Security, privacy measures improved
For the several weeks now, Okanogan County has been holding Superior Court trials in a new, spacious facility that provides much-needed security for witnesses and defendants and increased public-health protections by allowing jurors and others to spread out in the courtroom.
The county purchased the building in Okanogan in October 2021 from the U.S. Forest Service for $1.58 million. The cost was covered entirely by funds from the federal American Rescue Plan Act, which can be used for COVID-related expenses, according to Okanogan County Auditor Cari Hall.
While the county has long needed a larger courtroom and private office space and meeting rooms for attorneys, defendants and witnesses, the shortcomings of the old courtroom became critical during the pandemic, said Superior Court Administrator Dennis Rabidou, who gave a tour of the remodeled facility at the end of March.
The former Superior Court courtroom in the historic county courthouse seats about 50 people and has a compact jury box, which made distancing to protect people’s health impossible, Rabidou said.
For part of the pandemic, the county made do with a temporary arrangement at the Agriplex, where they set up widely spaced chairs during questioning of jury panels and had ample spacing for judges, court staff and trial participants. The arrangement at the Agriplex allowed the county to safely conduct trials when many other counties had to simply postpone them, but it wasn’t a long-term solution because the building is used regularly for other purposes, Rabidou said.
The new courtroom seats about 100 people, more than twice the average jury pool, said former Okanogan County Superior Court Judge Chris Culp, who joined the tour just before his retirement at the end of March. “We all admire the old courthouse, but it had been difficult, shuffling courtrooms and judges,” Culp said.
Rabidou had been looking for a long-term solution for Superior Court for years when a staff member spotted the “for sale” sign at the Forest Service building on the way to the landfill. Rabidou headed over that weekend to check it out.
Starting last winter, the county commissioners evaluated the feasibility of the building and potential funding sources. The county has a contract with an architect to explore options for property development. He is currently conducting interviews with county staff to understand needs for space and other requirements, Okanogan County Commissioner Chris Branch said.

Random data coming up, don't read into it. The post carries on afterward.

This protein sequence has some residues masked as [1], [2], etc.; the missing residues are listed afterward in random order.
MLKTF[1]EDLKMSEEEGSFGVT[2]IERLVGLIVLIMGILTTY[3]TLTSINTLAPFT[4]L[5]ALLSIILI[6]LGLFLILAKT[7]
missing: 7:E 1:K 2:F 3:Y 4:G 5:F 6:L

Since the county acquired the building last fall, Rabidou has overseen basic renovations that will make the space highly functional for the next several years. Much of the furniture and equipment had already been acquired for the temporary set-up at the Agriplex.
The new courthouse facility has up-to-date security, including a screening and metal-detection system similar to that used for luggage at airports.
Some features — like the screening equipment and ways to separate individuals involved in a trial — are mandatory for security. There are also rooms that provide privacy for child-custody cases and for witnesses, as well as judges’ chambers, offices for prosecutors, and rooms where lawyers can meet privately with clients — all amenities that were lacking at the old building.
Hanging microphones throughout the large space will streamline the empaneling of jurors, and mean that Rabidou and other court staff will no longer have to run around the room with microphones during the questioning of potential jurors. Other amenities will make trials more comfortable for jurors, such as a separate snack and break room.
Considerable choreography was necessary to make the cramped quarters at the old courthouse meet security requirements. Staff had to manage the use of rooms and hallways so witnesses, defendants and victims wouldn’t see each other, Culp said.
District Court will remain in the old courthouse, but will be able to use the former Superior Court room if they need additional space. The county clerk will ultimately move to the new building. Other departments will stay in the historic building.
“It will be a 21st-century courtroom,” Culp said. “It’s pretty exciting. This is a tribute to Dennis Rabidou. It would not have happened without him.”
“It’s all about being able to keep trials going and justice moving,” Rabidou said.
There are two existing tenants in the new building — a division of the Washington Department of Fish and Wildlife used for wildfire training, and Okanogan County Childhood Development Association, which operates an early-childhood program. Both will be staying in the building for now, but will need to move within a couple of years, Okanogan County Commissioner Chris Branch said.
The county is currently working on a strategic plan for the building and site. Among the possibilities under consideration are a new juvenile facility, but any plans for that are far in the future. A juvenile facility would require a conditional-use permit from the city of Okanogan, Branch said.
The county has issued a $9.51 million bond that will go toward future renovations to the building. It will also pay for upgrades to a Sheriff’s Office building that will be used for storage and a new morgue, Okanogan County Treasurer Leah Mc Cormack said.
The county is also working on permitting for two new Public Works shops, one on the Twisp-Winthrop East County Road, and the other in Tonasket. The shops would provide adequate storage for snowplows, some of which now have to be parked outside. That delays response time, sometimes for hours, because the plows and sanders need to be thawed and loaded, Okanogan County Road Maintenance Engineer Gary George said. The county hopes to put the projects out for bid by early May, he said.
The main source of funding for those buildings is from the county’s capital projects fund, Mc Cormack said.